Would you like to understand more about the issue of homelessness? Here are some resources to help you get started.
Homelessness in Our Community
Locked Out: How Sweeping Changes to Wisconsin Landlord-Tenant Laws Affect Vulnerable Populations (The Cap Times, Feb 7, 2018)
Since 2011, Wisconsin’s Legislature has passed more than 100 changes to landlord-tenant law. The laws have sped up the eviction process, made it easier to evict tenants, allowed landlords greater power to look into tenant’s histories and pulled back local control.
Evicted in Dane County: A Collaborative Examination of the Housing Landscape (October 2016)
A recent report by graduate students at the University of Wisconsin-Madison found that “between 2000 and 2015 there were 40,439 eviction court cases initiated in Dane County, with an average of 2,527 cases per year.” The summer months had the highest number of evictions.
Homeless Service System Data for Dane County/(10/1/15 to 930/16)
This local report tells us “Recent progress made in our community, as well as others across the nation, has affirmed that ending
homelessness is an achievable goal.” This report tracks progress on measurable goals in our community.
Digging Deeper: Life in Limbo for Hundreds of Madison Area Kids Living in Motels (Madison WKOW, February 2017)
Homeless kids living in motels face a wide range of problems—including cramped sleeping quarters, no space for possessions and constant instability. Reporters spoke with The Road Home staff while preparing this piece.
Seeing is Believing: It’s Hard to Deny the Awful Reality of Homelessness in Madison (Isthmus, January 2017)
The city of Madison has taken some important steps in its fight against homelessness by building affordable housing and putting homeless liaisons in the schools. Still, the problem looms large. Melissa Mennig, The Road Home Program Director, contributed to this story.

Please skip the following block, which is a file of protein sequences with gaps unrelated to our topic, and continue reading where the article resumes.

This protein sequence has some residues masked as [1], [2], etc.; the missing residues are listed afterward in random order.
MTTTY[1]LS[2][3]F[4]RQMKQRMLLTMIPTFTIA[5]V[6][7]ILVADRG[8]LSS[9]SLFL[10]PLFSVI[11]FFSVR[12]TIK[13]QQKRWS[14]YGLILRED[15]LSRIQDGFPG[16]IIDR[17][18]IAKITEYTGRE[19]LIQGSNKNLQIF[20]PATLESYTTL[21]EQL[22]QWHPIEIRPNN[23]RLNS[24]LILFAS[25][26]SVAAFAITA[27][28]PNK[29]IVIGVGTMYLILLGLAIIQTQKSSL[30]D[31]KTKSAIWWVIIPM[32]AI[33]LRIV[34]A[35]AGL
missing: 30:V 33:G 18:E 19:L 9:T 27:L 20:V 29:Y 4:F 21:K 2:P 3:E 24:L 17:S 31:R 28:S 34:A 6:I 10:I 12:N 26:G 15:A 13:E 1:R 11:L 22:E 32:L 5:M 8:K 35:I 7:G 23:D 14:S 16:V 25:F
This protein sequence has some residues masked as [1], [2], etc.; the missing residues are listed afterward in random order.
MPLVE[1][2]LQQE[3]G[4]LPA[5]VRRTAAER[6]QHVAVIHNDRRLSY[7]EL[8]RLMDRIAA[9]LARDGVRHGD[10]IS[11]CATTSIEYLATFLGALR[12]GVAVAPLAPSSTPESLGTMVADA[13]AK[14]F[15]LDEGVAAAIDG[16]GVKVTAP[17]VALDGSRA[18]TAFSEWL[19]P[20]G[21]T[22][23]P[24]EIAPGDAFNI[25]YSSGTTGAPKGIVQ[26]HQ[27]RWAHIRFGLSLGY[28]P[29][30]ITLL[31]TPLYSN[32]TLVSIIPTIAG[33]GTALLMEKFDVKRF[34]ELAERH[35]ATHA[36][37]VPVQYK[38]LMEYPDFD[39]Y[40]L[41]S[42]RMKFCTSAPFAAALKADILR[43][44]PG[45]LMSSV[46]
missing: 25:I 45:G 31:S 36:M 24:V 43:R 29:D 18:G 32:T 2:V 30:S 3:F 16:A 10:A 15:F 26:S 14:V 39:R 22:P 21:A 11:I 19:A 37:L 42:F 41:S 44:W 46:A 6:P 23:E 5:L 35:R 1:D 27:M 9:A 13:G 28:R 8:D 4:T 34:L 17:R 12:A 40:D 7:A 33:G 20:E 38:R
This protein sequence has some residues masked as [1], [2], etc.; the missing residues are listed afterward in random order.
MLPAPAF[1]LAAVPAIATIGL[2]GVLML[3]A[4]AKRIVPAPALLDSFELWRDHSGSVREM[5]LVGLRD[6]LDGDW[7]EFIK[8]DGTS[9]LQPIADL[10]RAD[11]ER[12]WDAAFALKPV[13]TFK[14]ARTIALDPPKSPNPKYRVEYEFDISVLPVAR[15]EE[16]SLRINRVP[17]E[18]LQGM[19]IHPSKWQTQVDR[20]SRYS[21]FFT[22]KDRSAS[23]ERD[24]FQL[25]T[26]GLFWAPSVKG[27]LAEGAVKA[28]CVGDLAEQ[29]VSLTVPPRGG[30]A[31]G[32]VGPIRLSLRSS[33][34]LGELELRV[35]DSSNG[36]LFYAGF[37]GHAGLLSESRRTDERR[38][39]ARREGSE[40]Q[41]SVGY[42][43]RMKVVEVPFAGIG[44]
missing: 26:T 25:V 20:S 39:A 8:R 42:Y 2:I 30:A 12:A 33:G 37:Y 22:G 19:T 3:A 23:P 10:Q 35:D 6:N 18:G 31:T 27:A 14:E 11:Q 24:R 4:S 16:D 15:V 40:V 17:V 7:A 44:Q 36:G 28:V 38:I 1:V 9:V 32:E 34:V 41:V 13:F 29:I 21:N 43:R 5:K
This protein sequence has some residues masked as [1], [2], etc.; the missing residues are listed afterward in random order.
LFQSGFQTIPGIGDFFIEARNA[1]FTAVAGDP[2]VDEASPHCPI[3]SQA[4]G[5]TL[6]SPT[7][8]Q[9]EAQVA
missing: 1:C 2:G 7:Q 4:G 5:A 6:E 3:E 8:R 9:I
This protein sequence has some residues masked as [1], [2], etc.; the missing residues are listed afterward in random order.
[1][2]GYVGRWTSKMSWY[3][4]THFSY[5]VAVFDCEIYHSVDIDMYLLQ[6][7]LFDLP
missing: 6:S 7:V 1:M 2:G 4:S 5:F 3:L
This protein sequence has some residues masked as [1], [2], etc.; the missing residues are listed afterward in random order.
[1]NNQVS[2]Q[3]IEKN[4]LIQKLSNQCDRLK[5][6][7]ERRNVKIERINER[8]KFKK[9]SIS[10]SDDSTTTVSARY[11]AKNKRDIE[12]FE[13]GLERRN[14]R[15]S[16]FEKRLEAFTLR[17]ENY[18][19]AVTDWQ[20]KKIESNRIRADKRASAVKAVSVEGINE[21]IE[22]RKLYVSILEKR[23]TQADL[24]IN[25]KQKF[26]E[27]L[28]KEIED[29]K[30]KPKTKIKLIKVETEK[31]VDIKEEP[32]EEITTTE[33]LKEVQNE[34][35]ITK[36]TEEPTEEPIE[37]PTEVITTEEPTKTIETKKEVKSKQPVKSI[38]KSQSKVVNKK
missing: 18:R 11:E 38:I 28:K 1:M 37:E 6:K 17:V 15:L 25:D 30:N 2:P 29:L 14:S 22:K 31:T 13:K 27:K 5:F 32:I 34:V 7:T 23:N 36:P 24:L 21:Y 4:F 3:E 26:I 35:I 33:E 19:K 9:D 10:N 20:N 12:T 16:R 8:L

Homeless in Madison: A City Challenged (Wisconsin State Journal Special Report, 2016)
Homelessness is one of the biggest problems facing the Madison area. Reporters spent nine months researching and learning about the problem—and the solutions. In four “chapters” and many articles, videos and photos, they tell the story of what they found.
Rising Homelessness Should Be Wake-Up Call to Wisconsin, Leaders, Advocates Say (Wisconsin State Journal, June 2016)
According to this article, “Decades of inadequate leadership and insufficient direct funding from the state have weakened the fight against rising homelessness in Wisconsin.”
Housing Insecurity in Madison Spiraling Out of Control (Channel 3000, June 2016)
Community shelters step in to help many families but still the need continues to grow, fueled by factors such as the very low vacancy rate in Madison, high rents and poverty.
Finding Solutions for Madison’s Homeless (Madison Magazine, February 2016)
New ordinances and trends continue to change the face of homelessness as Madison city officials along with nonprofits and other community members seek to find a solution for the growing problem.
Surge in Homelessness Tests Wisconsin Capital’s Welcoming Spirit (New York Time, Sept 2015)
Facing a 40% surge in homelessness, Madison has caught the nation’s attention. Mayor Paul Soglin successfully passed a controversial ordinance making sleeping outside of City Hall illegal.
Homelessness Across the County
The Gap: A Shortage of Affordable Homes (National Low Income Housing Coaltion – NLIHC, March 2018)
This report discusses the shortage of affordable housing in our country, concluding that the US has a shortage of 7.2 million rental affordable and available to extremely low income households. Yet, extremely low income households account for over 25% of all renter households.
2017 Annual Homeless Assessment Report to Congress (The US Department of Housing and Urban Development [HUD], 2017)